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How Valancourt Taught Her to Say No: How Literacy Inspires Consent and Autonomy in the Women of “Northanger Abbey”

Unity Bowling, and Jen Cadwallader, Department of English, Randolph-Macon College, P.O. Box 5005, Ashland Virginia 23005

The chilling quality of Jane Austen’s Northanger Abbey may come less from its Gothic architecture and themes, and more from its portrayal of how little regard a woman’s consent was given in nineteenth-century England.  In this paper, I argue that the act of reading books deemed shameful by society is an act of rebellion against the oppressor for both the women in the text and women readers of the text. This argument spurs from the topics brought forward by West (1932), Wollstonecraft (1975), and Kirkham (1997), but differs in regard to why women being functionally literate was so important to Austen, and whether there was more to read between the lines than she was previously given credit for.  I argue that Austen was hyperaware of both her stance on the topic and who her target audience was, alongside how both existed under the patriarchal society she lived in.  This analysis extends to include subtopics such as platonic and romantic relationships, self-authority and awareness, and the broader impact of the meta nature of the discussion of texts within a text.  By analyzing letters she sent to family and friends, her brother’s addendum to Northanger Abbey, and the research previously done on Austen’s satirical and sarcastic way of writing, I am able to conclude that the implied lessons of the text have a double meaning and are meant to inspire renewed faith in one’s autonomy.  My paper is complete and can be presented in 20 minutes.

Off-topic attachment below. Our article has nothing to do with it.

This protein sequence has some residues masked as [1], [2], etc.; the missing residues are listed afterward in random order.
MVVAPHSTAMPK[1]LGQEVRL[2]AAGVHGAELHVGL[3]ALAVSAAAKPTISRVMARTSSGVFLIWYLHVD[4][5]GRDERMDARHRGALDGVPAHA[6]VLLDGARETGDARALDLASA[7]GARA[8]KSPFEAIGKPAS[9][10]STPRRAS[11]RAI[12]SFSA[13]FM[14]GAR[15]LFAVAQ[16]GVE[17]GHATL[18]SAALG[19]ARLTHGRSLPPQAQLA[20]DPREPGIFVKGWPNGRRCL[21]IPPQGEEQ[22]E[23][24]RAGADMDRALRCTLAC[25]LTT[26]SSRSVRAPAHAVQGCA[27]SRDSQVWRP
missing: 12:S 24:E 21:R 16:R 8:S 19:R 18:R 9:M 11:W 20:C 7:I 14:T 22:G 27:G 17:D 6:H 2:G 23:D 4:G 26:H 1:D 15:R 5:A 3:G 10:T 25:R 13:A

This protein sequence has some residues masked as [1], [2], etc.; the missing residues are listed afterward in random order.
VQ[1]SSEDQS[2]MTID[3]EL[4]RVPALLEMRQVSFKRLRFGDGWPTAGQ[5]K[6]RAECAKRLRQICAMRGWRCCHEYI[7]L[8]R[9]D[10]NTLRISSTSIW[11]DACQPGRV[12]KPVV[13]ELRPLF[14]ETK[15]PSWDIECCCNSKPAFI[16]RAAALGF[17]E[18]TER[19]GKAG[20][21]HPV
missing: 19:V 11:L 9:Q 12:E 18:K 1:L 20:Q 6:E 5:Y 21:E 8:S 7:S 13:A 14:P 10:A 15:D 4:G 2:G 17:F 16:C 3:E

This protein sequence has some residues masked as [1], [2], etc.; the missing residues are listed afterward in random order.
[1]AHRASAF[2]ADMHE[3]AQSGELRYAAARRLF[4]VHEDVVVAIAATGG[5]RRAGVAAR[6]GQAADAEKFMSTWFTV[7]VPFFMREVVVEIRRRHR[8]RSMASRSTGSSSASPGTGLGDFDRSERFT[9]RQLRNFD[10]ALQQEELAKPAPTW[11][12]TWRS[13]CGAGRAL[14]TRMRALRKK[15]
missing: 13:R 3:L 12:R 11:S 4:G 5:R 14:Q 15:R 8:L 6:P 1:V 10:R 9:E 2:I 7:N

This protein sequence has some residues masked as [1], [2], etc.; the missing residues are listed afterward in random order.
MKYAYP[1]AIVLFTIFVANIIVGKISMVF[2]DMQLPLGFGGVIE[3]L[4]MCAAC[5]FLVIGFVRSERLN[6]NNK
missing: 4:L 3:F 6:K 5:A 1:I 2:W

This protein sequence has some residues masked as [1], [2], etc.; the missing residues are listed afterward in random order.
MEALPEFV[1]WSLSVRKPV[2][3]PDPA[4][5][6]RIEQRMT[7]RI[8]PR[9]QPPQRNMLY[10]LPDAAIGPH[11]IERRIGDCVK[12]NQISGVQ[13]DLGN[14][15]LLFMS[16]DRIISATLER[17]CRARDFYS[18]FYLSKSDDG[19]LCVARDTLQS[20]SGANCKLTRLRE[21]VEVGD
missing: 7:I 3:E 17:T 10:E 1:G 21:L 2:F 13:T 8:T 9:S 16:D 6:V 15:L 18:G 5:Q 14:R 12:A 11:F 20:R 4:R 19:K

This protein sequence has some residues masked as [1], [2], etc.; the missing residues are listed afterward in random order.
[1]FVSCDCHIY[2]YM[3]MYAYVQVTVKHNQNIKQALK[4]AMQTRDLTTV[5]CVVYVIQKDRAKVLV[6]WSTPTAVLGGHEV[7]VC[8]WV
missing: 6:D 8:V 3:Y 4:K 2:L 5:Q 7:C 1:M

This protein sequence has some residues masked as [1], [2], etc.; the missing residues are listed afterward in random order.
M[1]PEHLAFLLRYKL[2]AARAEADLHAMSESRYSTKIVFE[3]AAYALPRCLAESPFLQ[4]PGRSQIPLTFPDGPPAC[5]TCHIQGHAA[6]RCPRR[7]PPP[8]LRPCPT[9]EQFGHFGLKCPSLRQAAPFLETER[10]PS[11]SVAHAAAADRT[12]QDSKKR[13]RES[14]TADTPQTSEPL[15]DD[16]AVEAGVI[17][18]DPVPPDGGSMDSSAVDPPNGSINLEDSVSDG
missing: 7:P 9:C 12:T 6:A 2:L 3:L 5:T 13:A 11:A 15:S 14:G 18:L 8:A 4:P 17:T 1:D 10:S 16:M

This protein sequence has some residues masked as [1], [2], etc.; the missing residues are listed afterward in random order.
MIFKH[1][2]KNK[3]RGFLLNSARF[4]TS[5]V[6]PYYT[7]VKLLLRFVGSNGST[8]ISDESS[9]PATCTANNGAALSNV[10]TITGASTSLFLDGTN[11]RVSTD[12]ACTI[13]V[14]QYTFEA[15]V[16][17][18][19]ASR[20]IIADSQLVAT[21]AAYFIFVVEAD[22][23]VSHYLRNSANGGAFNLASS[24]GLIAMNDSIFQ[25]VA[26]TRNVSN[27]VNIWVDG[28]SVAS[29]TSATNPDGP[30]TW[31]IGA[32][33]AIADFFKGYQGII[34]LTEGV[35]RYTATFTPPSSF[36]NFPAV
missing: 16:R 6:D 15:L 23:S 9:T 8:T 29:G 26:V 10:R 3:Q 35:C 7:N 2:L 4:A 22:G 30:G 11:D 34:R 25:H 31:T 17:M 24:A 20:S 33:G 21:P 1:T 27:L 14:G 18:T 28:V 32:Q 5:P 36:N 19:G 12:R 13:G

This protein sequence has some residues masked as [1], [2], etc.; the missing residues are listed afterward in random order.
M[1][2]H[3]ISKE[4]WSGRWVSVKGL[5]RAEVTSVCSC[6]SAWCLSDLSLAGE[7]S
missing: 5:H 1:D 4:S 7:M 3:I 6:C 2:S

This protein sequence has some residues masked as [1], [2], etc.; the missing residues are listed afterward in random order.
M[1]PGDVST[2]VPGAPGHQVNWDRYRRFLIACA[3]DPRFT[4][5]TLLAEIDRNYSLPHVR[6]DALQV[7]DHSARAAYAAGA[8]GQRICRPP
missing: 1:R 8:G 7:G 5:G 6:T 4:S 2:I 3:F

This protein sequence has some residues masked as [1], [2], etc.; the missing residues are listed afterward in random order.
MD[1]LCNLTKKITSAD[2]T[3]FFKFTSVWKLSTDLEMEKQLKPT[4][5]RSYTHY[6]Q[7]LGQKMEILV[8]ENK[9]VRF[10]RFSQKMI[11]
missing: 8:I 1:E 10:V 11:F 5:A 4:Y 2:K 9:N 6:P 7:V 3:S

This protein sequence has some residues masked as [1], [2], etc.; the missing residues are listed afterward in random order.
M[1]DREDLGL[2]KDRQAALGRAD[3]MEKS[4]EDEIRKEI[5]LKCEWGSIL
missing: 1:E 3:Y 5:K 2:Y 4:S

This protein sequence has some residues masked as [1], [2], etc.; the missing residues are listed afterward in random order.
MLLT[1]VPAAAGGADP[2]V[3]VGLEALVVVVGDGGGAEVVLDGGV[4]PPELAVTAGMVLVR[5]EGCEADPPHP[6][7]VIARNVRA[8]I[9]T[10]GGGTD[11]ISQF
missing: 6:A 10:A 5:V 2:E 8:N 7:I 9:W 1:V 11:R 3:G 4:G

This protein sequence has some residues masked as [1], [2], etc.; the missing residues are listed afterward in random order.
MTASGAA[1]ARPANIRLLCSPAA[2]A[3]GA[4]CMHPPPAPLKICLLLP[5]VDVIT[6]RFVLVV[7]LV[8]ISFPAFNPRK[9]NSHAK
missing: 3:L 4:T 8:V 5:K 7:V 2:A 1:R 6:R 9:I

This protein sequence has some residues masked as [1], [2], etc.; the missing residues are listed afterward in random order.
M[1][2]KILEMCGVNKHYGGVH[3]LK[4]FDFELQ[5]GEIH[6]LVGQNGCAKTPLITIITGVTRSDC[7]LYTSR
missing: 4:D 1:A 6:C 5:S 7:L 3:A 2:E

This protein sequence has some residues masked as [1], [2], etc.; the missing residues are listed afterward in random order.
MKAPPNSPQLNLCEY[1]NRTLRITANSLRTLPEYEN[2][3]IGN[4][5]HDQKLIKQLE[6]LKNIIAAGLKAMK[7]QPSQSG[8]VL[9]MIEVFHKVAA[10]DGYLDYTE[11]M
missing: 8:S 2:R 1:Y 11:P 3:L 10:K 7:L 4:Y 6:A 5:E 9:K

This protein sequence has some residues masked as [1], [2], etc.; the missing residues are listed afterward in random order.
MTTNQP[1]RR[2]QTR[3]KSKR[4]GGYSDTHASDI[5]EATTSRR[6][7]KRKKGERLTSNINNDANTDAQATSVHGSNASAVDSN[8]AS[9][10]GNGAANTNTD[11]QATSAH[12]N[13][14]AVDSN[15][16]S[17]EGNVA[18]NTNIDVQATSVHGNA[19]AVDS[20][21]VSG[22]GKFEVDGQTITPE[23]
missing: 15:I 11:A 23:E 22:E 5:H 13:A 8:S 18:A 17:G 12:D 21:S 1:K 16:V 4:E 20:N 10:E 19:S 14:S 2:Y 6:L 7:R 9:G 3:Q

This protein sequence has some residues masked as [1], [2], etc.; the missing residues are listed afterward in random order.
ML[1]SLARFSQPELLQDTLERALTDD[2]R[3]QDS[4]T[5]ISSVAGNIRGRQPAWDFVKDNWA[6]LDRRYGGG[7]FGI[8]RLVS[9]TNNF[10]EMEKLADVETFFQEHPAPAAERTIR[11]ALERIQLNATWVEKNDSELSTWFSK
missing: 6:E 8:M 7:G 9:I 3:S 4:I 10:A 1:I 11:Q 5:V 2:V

Additional Abstract Information

Presenter: Unity Bowling

Institution: Randolph - Macon College

Type: Poster

Subject: English & Literature

Status: Approved


Time and Location

Session: Poster 6
Date/Time: Tue 2:00pm-3:00pm
Session Number: 4636